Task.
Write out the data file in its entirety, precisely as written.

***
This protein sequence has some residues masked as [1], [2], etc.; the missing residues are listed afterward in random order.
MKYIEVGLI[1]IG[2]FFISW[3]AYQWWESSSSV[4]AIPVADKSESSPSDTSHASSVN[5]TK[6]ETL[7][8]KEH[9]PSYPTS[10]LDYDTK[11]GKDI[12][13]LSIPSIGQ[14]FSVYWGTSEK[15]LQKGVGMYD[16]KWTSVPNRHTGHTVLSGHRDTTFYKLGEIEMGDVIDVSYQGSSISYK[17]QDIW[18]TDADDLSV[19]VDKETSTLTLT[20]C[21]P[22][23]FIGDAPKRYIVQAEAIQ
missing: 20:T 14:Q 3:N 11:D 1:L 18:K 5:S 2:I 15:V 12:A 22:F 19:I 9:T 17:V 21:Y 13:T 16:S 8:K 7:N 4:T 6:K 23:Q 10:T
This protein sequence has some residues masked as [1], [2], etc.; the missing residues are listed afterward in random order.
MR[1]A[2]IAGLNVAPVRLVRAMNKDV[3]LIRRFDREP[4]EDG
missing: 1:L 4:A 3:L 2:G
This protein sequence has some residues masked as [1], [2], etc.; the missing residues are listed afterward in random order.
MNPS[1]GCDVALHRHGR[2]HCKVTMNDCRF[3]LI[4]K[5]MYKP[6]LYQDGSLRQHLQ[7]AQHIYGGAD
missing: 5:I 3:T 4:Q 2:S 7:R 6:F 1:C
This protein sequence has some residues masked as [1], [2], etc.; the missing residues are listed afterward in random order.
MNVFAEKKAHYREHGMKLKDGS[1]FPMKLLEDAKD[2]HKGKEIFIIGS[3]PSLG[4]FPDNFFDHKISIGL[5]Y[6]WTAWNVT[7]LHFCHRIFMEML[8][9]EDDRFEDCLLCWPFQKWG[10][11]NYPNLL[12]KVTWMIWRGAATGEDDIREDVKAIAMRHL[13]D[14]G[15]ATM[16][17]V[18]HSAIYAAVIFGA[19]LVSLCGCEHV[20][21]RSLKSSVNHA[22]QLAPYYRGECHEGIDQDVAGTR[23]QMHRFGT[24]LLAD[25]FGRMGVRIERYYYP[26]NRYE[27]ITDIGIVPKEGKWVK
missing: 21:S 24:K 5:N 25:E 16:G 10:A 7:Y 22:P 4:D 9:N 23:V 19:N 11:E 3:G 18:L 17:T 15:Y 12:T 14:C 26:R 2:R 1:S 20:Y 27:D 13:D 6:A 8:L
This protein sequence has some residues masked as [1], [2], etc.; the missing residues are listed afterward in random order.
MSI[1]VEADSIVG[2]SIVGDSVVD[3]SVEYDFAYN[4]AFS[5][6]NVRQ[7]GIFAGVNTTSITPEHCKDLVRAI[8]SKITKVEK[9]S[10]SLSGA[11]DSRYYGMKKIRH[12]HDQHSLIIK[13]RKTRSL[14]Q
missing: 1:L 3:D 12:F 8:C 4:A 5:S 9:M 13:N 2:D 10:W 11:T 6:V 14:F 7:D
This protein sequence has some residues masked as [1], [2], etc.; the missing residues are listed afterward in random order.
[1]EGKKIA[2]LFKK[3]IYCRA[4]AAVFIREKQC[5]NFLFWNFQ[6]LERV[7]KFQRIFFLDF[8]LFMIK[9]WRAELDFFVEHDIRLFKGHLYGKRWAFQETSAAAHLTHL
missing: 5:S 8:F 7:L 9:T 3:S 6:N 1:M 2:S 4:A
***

This protein sequence has some residues masked as [1], [2], etc.; the missing residues are listed afterward in random order.
MKYIEVGLI[1]IG[2]FFISW[3]AYQWWESSSSV[4]AIPVADKSESSPSDTSHASSVN[5]TK[6]ETL[7][8]KEH[9]PSYPTS[10]LDYDTK[11]GKDI[12][13]LSIPSIGQ[14]FSVYWGTSEK[15]LQKGVGMYD[16]KWTSVPNRHTGHTVLSGHRDTTFYKLGEIEMGDVIDVSYQGSSISYK[17]QDIW[18]TDADDLSV[19]VDKETSTLTLT[20]C[21]P[22][23]FIGDAPKRYIVQAEAIQ
missing: 20:T 14:Q 3:N 11:D 1:L 18:K 5:S 2:I 15:V 12:A 22:F 19:I 9:T 17:V 21:Y 13:T 16:S 8:K 7:N 4:T 6:K 23:Q 10:T
This protein sequence has some residues masked as [1], [2], etc.; the missing residues are listed afterward in random order.
MR[1]A[2]IAGLNVAPVRLVRAMNKDV[3]LIRRFDREP[4]EDG
missing: 1:L 4:A 3:L 2:G
This protein sequence has some residues masked as [1], [2], etc.; the missing residues are listed afterward in random order.
MNPS[1]GCDVALHRHGR[2]HCKVTMNDCRF[3]LI[4]K[5]MYKP[6]LYQDGSLRQHLQ[7]AQHIYGGAD
missing: 5:I 3:T 4:Q 2:S 7:R 6:F 1:C
This protein sequence has some residues masked as [1], [2], etc.; the missing residues are listed afterward in random order.
MNVFAEKKAHYREHGMKLKDGS[1]FPMKLLEDAKD[2]HKGKEIFIIGS[3]PSLG[4]FPDNFFDHKISIGL[5]Y[6]WTAWNVT[7]LHFCHRIFMEML[8][9]EDDRFEDCLLCWPFQKWG[10][11]NYPNLL[12]KVTWMIWRGAATGEDDIREDVKAIAMRHL[13]D[14]G[15]ATM[16][17]V[18]HSAIYAAVIFGA[19]LVSLCGCEHV[20][21]RSLKSSVNHA[22]QLAPYYRGECHEGIDQDVAGTR[23]QMHRFGT[24]LLAD[25]FGRMGVRIERYYYP[26]NRYE[27]ITDIGIVPKEGKWVK
missing: 21:S 24:K 5:N 25:E 16:G 10:A 7:Y 22:P 4:D 9:N 23:V 19:N 11:E 3:G 18:L 17:T 15:Y 12:T 14:C 26:R 2:R 1:S 20:Y 27:D 13:D 6:A 8:L
This protein sequence has some residues masked as [1], [2], etc.; the missing residues are listed afterward in random order.
MSI[1]VEADSIVG[2]SIVGDSVVD[3]SVEYDFAYN[4]AFS[5][6]NVRQ[7]GIFAGVNTTSITPEHCKDLVRAI[8]SKITKVEK[9]S[10]SLSGA[11]DSRYYGMKKIRH[12]HDQHSLIIK[13]RKTRSL[14]Q
missing: 1:L 3:D 12:F 8:C 4:A 5:S 9:M 13:N 2:D 10:W 11:T 6:V 14:F 7:D
This protein sequence has some residues masked as [1], [2], etc.; the missing residues are listed afterward in random order.
[1]EGKKIA[2]LFKK[3]IYCRA[4]AAVFIREKQC[5]NFLFWNFQ[6]LERV[7]KFQRIFFLDF[8]LFMIK[9]WRAELDFFVEHDIRLFKGHLYGKRWAFQETSAAAHLTHL
missing: 5:S 8:F 7:L 9:T 3:S 6:N 1:M 2:S 4:A